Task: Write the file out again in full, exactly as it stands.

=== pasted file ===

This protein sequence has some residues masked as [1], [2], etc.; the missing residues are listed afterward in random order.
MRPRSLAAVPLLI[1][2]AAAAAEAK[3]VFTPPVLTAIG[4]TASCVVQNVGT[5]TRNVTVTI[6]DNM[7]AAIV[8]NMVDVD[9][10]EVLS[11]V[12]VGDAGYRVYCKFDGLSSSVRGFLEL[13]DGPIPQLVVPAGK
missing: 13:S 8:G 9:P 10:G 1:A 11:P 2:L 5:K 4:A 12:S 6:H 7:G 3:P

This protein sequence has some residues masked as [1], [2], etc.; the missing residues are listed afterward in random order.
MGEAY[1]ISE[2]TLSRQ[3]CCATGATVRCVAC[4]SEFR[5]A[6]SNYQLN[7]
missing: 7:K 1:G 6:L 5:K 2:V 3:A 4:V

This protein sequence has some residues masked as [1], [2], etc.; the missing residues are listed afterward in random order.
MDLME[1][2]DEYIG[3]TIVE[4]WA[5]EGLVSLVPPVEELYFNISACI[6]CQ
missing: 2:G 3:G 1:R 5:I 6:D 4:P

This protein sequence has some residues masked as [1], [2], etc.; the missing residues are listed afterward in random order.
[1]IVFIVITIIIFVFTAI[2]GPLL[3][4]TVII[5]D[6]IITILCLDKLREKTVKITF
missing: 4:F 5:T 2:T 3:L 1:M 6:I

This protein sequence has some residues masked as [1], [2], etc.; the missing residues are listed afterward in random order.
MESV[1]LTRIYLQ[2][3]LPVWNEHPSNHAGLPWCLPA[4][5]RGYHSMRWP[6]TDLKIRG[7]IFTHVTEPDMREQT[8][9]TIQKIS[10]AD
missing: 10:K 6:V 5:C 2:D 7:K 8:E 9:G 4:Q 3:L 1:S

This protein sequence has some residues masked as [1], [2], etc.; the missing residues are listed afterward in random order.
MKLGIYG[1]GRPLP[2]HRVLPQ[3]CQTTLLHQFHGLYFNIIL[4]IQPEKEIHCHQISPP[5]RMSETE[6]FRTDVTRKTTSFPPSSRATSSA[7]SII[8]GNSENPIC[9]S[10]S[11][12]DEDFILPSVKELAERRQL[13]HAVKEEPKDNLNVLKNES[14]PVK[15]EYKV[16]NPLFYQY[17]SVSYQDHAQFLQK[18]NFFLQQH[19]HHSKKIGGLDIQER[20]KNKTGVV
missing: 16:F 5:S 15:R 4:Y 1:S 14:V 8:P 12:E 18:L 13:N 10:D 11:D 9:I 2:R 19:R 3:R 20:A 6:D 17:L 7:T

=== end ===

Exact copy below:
This protein sequence has some residues masked as [1], [2], etc.; the missing residues are listed afterward in random order.
MRPRSLAAVPLLI[1][2]AAAAAEAK[3]VFTPPVLTAIG[4]TASCVVQNVGT[5]TRNVTVTI[6]DNM[7]AAIV[8]NMVDVD[9][10]EVLS[11]V[12]VGDAGYRVYCKFDGLSSSVRGFLEL[13]DGPIPQLVVPAGK
missing: 13:S 8:G 9:P 10:G 1:A 11:P 2:L 5:K 4:A 12:S 6:H 7:G 3:P

This protein sequence has some residues masked as [1], [2], etc.; the missing residues are listed afterward in random order.
MGEAY[1]ISE[2]TLSRQ[3]CCATGATVRCVAC[4]SEFR[5]A[6]SNYQLN[7]
missing: 7:K 1:G 6:L 5:K 2:V 3:A 4:V

This protein sequence has some residues masked as [1], [2], etc.; the missing residues are listed afterward in random order.
MDLME[1][2]DEYIG[3]TIVE[4]WA[5]EGLVSLVPPVEELYFNISACI[6]CQ
missing: 2:G 3:G 1:R 5:I 6:D 4:P

This protein sequence has some residues masked as [1], [2], etc.; the missing residues are listed afterward in random order.
[1]IVFIVITIIIFVFTAI[2]GPLL[3][4]TVII[5]D[6]IITILCLDKLREKTVKITF
missing: 4:F 5:T 2:T 3:L 1:M 6:I

This protein sequence has some residues masked as [1], [2], etc.; the missing residues are listed afterward in random order.
MESV[1]LTRIYLQ[2][3]LPVWNEHPSNHAGLPWCLPA[4][5]RGYHSMRWP[6]TDLKIRG[7]IFTHVTEPDMREQT[8][9]TIQKIS[10]AD
missing: 10:K 6:V 5:C 2:D 7:K 8:E 9:G 4:Q 3:L 1:S

This protein sequence has some residues masked as [1], [2], etc.; the missing residues are listed afterward in random order.
MKLGIYG[1]GRPLP[2]HRVLPQ[3]CQTTLLHQFHGLYFNIIL[4]IQPEKEIHCHQISPP[5]RMSETE[6]FRTDVTRKTTSFPPSSRATSSA[7]SII[8]GNSENPIC[9]S[10]S[11][12]DEDFILPSVKELAERRQL[13]HAVKEEPKDNLNVLKNES[14]PVK[15]EYKV[16]NPLFYQY[17]SVSYQDHAQFLQK[18]NFFLQQH[19]HHSKKIGGLDIQER[20]KNKTGVV
missing: 16:F 5:S 15:R 4:Y 1:S 14:V 8:P 12:E 18:L 13:N 10:D 11:D 9:I 2:R 19:R 3:R 20:A 6:D 17:L 7:T